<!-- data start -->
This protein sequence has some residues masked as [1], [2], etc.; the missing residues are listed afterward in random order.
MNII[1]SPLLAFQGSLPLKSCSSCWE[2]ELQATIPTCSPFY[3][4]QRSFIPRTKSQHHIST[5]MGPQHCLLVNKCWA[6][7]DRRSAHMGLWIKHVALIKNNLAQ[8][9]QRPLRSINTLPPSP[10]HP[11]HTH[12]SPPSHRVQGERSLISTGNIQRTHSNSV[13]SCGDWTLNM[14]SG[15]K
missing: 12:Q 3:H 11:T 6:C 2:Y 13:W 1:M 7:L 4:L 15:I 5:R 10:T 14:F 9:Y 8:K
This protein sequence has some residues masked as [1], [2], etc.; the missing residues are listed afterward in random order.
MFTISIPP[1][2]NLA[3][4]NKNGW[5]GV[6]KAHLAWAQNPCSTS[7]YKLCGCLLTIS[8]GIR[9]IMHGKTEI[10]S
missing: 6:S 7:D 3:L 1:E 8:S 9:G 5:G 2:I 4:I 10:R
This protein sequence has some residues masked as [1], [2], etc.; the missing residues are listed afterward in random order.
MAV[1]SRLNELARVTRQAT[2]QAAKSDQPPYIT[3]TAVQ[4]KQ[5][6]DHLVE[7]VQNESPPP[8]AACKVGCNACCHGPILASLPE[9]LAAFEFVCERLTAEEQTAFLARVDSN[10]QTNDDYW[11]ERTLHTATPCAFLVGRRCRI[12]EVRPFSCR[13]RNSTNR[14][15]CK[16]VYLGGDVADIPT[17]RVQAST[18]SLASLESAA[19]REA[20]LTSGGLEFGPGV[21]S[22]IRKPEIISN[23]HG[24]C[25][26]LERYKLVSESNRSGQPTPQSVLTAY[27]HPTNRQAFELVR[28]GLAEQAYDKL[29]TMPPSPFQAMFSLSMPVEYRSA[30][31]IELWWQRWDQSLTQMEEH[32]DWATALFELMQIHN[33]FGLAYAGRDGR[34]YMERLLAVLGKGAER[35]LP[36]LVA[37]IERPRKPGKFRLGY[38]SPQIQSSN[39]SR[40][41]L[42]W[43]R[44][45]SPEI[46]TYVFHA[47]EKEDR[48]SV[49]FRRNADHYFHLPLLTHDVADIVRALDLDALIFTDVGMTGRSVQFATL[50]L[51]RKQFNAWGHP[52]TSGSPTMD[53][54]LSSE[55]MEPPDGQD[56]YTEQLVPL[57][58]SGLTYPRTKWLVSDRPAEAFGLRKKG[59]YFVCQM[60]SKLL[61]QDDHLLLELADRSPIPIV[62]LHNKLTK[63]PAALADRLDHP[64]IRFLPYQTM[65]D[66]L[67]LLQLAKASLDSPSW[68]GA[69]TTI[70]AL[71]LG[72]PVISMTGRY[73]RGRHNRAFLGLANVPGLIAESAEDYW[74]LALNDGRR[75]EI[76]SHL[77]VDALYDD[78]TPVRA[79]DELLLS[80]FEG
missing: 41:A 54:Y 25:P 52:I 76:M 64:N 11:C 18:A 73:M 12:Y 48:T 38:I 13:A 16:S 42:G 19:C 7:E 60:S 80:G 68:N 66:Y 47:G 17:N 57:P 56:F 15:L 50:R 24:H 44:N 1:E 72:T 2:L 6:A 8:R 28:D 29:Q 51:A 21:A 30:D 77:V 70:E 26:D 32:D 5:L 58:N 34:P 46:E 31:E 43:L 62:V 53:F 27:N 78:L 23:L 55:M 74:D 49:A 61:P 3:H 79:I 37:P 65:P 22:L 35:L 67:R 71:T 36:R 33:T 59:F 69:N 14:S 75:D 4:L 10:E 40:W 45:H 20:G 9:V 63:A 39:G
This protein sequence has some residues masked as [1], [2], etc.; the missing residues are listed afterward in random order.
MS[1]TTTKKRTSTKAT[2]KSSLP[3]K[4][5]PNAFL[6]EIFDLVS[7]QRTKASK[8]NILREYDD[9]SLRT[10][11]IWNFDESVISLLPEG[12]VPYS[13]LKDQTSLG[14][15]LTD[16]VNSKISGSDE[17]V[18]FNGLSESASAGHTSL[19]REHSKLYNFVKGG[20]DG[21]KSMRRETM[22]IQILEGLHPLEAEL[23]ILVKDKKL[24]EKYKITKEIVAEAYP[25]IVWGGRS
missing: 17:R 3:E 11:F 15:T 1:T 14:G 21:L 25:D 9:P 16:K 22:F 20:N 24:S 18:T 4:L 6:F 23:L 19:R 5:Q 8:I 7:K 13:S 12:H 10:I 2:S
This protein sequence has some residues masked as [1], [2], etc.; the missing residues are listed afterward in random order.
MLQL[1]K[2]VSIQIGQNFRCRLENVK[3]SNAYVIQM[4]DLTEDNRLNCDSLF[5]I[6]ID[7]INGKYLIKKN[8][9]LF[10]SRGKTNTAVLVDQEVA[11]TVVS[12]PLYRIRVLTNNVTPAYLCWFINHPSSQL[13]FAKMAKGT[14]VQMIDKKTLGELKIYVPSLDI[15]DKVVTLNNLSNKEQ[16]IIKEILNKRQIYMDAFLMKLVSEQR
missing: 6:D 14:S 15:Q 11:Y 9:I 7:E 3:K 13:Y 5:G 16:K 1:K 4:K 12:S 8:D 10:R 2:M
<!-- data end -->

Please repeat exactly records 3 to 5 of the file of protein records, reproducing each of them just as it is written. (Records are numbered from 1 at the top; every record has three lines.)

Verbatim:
This protein sequence has some residues masked as [1], [2], etc.; the missing residues are listed afterward in random order.
MAV[1]SRLNELARVTRQAT[2]QAAKSDQPPYIT[3]TAVQ[4]KQ[5][6]DHLVE[7]VQNESPPP[8]AACKVGCNACCHGPILASLPE[9]LAAFEFVCERLTAEEQTAFLARVDSN[10]QTNDDYW[11]ERTLHTATPCAFLVGRRCRI[12]EVRPFSCR[13]RNSTNR[14][15]CK[16]VYLGGDVADIPT[17]RVQAST[18]SLASLESAA[19]REA[20]LTSGGLEFGPGV[21]S[22]IRKPEIISN[23]HG[24]C[25][26]LERYKLVSESNRSGQPTPQSVLTAY[27]HPTNRQAFELVR[28]GLAEQAYDKL[29]TMPPSPFQAMFSLSMPVEYRSA[30][31]IELWWQRWDQSLTQMEEH[32]DWATALFELMQIHN[33]FGLAYAGRDGR[34]YMERLLAVLGKGAER[35]LP[36]LVA[37]IERPRKPGKFRLGY[38]SPQIQSSN[39]SR[40][41]L[42]W[43]R[44][45]SPEI[46]TYVFHA[47]EKEDR[48]SV[49]FRRNADHYFHLPLLTHDVADIVRALDLDALIFTDVGMTGRSVQFATL[50]L[51]RKQFNAWGHP[52]TSGSPTMD[53][54]LSSE[55]MEPPDGQD[56]YTEQLVPL[57][58]SGLTYPRTKWLVSDRPAEAFGLRKKG[59]YFVCQM[60]SKLL[61]QDDHLLLELADRSPIPIV[62]LHNKLTK[63]PAALADRLDHP[64]IRFLPYQTM[65]D[66]L[67]LLQLAKASLDSPSW[68]GA[69]TTI[70]AL[71]LG[72]PVISMTGRY[73]RGRHNRAFLGLANVPGLIAESAEDYW[74]LALNDGRR[75]EI[76]SHL[77]VDALYDD[78]TPVRA[79]DELLLS[80]FEG
missing: 41:A 54:Y 25:P 52:I 76:M 64:N 11:C 18:A 73:M 12:Y 48:T 38:I 13:A 16:S 42:G 19:C 7:E 60:S 80:G 68:N 66:Y 47:G 17:N 57:P 56:F 15:L 50:R 24:H 44:N 1:E 72:T 2:L 6:A 8:R 28:D 29:Q 51:A 21:A 30:D 77:V 70:E 26:D 32:D 5:L 58:N 34:P 46:E 31:E 43:L 62:V 53:F 27:N 78:L 23:L 55:M 74:D 49:A 61:P 3:H 79:I 37:P 65:P 22:L 35:L 67:R 71:T 36:R 33:T 59:F 69:N 14:S 75:D 4:L 10:E 40:W 45:H 20:G 9:V 63:A 39:G
This protein sequence has some residues masked as [1], [2], etc.; the missing residues are listed afterward in random order.
MS[1]TTTKKRTSTKAT[2]KSSLP[3]K[4][5]PNAFL[6]EIFDLVS[7]QRTKASK[8]NILREYDD[9]SLRT[10][11]IWNFDESVISLLPEG[12]VPYS[13]LKDQTSLG[14][15]LTD[16]VNSKISGSDE[17]V[18]FNGLSESASAGHTSL[19]REHSKLYNFVKGG[20]DG[21]KSMRRETM[22]IQILEGLHPLEAEL[23]ILVKDKKL[24]EKYKITKEIVAEAYP[25]IVWGGRS
missing: 17:R 3:E 11:F 15:T 1:T 14:G 21:L 25:D 9:P 16:K 22:F 20:N 24:S 18:T 4:L 6:F 23:L 19:R 5:Q 8:I 7:K 13:S 12:H 10:I 2:S
This protein sequence has some residues masked as [1], [2], etc.; the missing residues are listed afterward in random order.
MLQL[1]K[2]VSIQIGQNFRCRLENVK[3]SNAYVIQM[4]DLTEDNRLNCDSLF[5]I[6]ID[7]INGKYLIKKN[8][9]LF[10]SRGKTNTAVLVDQEVA[11]TVVS[12]PLYRIRVLTNNVTPAYLCWFINHPSSQL[13]FAKMAKGT[14]VQMIDKKTLGELKIYVPSLDI[15]DKVVTLNNLSNKEQ[16]IIKEILNKRQIYMDAFLMKLVSEQR
missing: 6:D 14:S 15:Q 11:Y 9:I 7:E 3:K 13:Y 5:G 16:K 1:K 4:K 12:S 8:D 10:R 2:M